What Happens to Your Coastal Easement When the Sea Rises

By March 21, 2019 February 5th, 2024 Real Estate


Sea rise can shrink the size of oceanfront property as the oceanfront boundary creeps inland.  It can similarly shrink any easement over the property.  Depending on where the easement is and how it is defined, sea rise can cause the easement to move inland as the water’s edge moves inland, cause its use to become more limited, or cause it to disappear altogether.

  1. An easement in a fixed and defined location may shrink or be eliminated, as the easement area submerges with the sea’s rise.

An easement across oceanfront property that is described in its conveyance deed as being in a fixed location by reference to measurements, direction, and landmarks (including stone walls, buildings, trees, and abutting property, all of which are called “monuments”), does not relocate with the sea’s rise.  Rather, the easement will slowly shrink and be eliminated as the easement area becomes submerged below the low tide line and ownership of the submerged land reverts to the State. (See Sea Rise Blog: 10 Legal Points for Maine Waterfront Owners on Sea Rise Erosion of Boundaries, and Protective Seawalls.)  Unless otherwise stated in the easement deed, the property owner has no obligation to convey a replacement easement elsewhere on the property.

  1. An easement that is described in its deed as running along the water may migrate inland as the low tide line migrates inland with the sea’s rise.

An easement on oceanfront property that is not in a fixed location but is described in its conveyance deed as  running along the water will continue to exist on the property as the sea rises, but may move inland as the low tide line moves inland. As discussed below, however, the easement’s uses may become more limited so as not to unreasonably conflict with the upland property owner’s existing inland uses and structures.

  1. An easement along the water may migrate inland as the intertidal zone migrates inland with the sea’s rise.

The intertidal zone is the oceanfront area between low and high tide. As the intertidal zone migrates inland from the sea’s rise, intertidal easements may migrate as well, depending on the terms of the easement. Intertidal easement migration occurs with both private and public easements, including the easement granted by the 1640’s Colonial Ordinance to the public to “fish, fowl, and navigate” in Maine’s intertidal zone.

  1. If an easement migrates inland with the sea’s rise, Maine law may limit the scope of its use to minimize conflict with the upland owner’s existing uses, or may limit the landowner’s uses to accommodate the migrated easement.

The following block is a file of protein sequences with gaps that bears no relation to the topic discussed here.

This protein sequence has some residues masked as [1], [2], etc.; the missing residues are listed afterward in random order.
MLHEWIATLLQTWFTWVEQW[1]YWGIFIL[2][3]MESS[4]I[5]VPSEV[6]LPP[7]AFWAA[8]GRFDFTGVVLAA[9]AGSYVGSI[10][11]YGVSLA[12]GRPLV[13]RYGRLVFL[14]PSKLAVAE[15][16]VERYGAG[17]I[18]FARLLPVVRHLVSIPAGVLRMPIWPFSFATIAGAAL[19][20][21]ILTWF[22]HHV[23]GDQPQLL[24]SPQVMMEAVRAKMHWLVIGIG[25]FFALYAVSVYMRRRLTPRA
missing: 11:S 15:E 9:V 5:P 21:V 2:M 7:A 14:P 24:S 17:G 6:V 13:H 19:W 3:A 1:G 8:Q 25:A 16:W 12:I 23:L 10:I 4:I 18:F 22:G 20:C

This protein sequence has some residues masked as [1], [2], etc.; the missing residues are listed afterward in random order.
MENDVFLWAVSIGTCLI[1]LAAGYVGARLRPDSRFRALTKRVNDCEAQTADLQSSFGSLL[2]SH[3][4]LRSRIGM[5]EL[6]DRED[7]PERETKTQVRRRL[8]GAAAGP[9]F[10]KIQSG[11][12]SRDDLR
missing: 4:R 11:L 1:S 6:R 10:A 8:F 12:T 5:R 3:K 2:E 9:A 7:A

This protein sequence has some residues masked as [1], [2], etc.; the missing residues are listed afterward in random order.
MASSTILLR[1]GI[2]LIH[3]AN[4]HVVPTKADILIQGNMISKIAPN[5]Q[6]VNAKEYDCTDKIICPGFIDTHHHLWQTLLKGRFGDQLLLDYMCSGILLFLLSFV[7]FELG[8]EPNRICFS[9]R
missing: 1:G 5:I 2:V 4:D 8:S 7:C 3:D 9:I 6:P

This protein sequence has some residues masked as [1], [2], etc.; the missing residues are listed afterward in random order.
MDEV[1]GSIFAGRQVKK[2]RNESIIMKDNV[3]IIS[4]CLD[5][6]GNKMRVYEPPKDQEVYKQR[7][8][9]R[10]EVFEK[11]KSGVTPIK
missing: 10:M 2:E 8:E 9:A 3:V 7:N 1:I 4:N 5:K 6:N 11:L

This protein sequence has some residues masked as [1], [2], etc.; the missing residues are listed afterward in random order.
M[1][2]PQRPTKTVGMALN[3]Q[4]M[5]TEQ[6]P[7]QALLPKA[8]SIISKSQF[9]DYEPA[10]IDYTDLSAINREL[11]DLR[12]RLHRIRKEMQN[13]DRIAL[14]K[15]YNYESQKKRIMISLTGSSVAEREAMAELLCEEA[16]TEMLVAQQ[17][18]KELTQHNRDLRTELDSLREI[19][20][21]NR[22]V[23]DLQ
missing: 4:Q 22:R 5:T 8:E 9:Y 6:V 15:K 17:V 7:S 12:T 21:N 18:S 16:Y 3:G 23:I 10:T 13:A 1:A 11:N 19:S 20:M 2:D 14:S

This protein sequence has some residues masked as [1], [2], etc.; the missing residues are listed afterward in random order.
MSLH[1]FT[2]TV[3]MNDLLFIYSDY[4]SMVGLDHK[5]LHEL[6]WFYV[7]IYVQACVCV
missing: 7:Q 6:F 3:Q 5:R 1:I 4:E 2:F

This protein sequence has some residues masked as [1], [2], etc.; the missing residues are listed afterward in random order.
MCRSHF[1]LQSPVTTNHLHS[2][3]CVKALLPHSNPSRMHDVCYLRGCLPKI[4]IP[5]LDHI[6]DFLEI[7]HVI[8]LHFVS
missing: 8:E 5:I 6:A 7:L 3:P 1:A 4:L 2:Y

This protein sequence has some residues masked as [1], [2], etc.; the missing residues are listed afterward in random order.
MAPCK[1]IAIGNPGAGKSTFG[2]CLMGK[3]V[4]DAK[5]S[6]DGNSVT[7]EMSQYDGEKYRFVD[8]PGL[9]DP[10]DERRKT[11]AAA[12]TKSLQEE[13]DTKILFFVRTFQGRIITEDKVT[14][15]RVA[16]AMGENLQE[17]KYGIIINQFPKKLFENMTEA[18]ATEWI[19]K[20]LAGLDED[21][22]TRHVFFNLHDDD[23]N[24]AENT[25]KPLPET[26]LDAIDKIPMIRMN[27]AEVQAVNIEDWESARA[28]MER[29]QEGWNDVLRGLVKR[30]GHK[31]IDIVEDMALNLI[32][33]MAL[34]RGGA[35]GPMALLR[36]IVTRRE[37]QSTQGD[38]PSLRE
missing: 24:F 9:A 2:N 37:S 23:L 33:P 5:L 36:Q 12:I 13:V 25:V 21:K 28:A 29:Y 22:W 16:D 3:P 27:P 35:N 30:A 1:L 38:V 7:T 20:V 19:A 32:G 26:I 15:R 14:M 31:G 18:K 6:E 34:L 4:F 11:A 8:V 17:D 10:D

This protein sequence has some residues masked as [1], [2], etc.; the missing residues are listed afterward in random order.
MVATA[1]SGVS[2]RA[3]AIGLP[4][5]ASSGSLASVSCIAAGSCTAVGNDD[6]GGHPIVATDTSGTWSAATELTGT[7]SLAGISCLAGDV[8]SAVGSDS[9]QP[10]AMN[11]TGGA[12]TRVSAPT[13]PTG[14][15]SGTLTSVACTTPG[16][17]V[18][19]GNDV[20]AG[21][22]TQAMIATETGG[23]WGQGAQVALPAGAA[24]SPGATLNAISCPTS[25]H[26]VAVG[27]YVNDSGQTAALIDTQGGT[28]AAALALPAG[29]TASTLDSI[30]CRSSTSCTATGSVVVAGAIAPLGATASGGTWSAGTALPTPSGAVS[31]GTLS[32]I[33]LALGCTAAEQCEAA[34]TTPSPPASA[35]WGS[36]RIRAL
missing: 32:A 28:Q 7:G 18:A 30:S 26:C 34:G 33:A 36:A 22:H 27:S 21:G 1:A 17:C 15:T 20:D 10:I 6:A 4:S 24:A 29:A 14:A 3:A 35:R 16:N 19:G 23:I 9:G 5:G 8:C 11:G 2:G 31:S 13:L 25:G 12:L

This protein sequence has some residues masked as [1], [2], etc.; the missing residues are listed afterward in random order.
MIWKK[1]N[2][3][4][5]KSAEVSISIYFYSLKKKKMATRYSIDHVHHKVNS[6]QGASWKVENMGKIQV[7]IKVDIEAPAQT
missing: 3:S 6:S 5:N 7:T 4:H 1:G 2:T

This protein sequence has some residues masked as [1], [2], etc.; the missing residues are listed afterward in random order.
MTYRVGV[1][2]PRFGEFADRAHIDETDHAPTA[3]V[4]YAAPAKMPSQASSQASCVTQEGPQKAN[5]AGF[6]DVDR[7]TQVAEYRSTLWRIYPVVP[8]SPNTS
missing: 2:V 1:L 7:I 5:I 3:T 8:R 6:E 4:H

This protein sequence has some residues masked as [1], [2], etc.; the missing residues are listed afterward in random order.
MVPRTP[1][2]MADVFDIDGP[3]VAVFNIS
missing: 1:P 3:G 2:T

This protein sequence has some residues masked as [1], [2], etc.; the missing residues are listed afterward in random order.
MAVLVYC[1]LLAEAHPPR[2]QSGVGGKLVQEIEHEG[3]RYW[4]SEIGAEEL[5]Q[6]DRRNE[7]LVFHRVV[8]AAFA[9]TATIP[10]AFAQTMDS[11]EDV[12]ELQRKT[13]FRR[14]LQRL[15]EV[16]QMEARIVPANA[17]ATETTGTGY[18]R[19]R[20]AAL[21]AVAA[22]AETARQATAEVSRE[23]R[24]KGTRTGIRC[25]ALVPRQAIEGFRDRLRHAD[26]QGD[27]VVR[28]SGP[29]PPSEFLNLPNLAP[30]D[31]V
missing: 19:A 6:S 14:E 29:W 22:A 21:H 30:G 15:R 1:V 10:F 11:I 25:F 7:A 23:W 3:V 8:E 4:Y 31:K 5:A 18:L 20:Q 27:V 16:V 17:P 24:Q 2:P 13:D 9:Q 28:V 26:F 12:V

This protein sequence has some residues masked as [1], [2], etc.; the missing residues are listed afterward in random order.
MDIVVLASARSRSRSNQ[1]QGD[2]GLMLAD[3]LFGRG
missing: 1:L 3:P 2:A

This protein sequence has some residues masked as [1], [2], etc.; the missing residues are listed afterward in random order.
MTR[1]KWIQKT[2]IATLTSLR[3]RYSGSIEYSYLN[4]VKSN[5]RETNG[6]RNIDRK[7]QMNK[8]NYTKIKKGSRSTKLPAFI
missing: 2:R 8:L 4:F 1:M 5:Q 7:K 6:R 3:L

Easements that move inland with the sea’s rise can become problematic for both the oceanfront property owner and the easement holder. If the landowner’s upland home and other structures are built near the water, the rising sea could cause the intertidal area, and any intertidal easement, to migrate close to the home and its private yard area (called “curtilage”). The property owner may claim that the easement holders’ use of the migrated easement unreasonably interferes with his own uses, and should be curtailed.

Conversely, if the property owner’s upland structures, fences, stone walls or vegetation interfere with the easement holders’ exercise of their rights in the migrated location, they may claim that such landowner uses interfere with the full exercise of their easement rights, and should be  removed, modified, or relocated.

The outcome of any conflicts between landowners and easement holders will depend on the terms of the easement and the facts of the case.

  1. The Maine courts apply established legal standards in interpreting and balancing landowner’s and easement holder’s correlative rights:
  • The scope of an easement must be consistent with the intentions of the original easement grantor and grantee.
  • The easement holder’s use of the easement must be reasonable and not unduly burden the property.
  • Unless the easement deed says otherwise, the property owner may use the easement area so long as the owner’s use does not materially impair or unreasonably interfere with, the easement holder’s rights.
  • When unforeseen circumstances affect an easement area or its use, as with climate change sea rise, the property owner’s and easement holder’s correlative rights are to be reasonably balanced.
  • In applying the reasonableness standard to changing external circumstances, the Maine courts may, in effect, modify the scope of an easement. The Maine courts will often reinterpret the scope of easements in light of changing external circumstances, both to broaden and to narrow the scope of use. Thus, a 1915 right of way easement for use to drive cattle has been interpreted to extend to motor vehicles, and a pre-electricity right of way has been interpreted to extend to electric utilities.
  • The scope of use of an easement may also be narrowed in light of changing circumstances.  In the 19th century, the public’s easement rights to “fish, fowl and navigate” over the intertidal zone under the 1640’s Colonial Ordinance was interpreted by the Maine courts to include a right to travel on the shore by horse and to drive cattle. As roads were constructed and the public switched to motor vehicle travel, however, the courts reinterpreted the public’s easement to exclude travel by horse (or motor vehicle).  Likewise, the public’s early right to drive cattle in the intertidal zone, when it was a necessity, was later reinterpreted to exclude such use. (On the other hand, the Maine Law Court recently expanded the scope of the public intertidal easement rights to include the new 20th century use of scuba-diving.)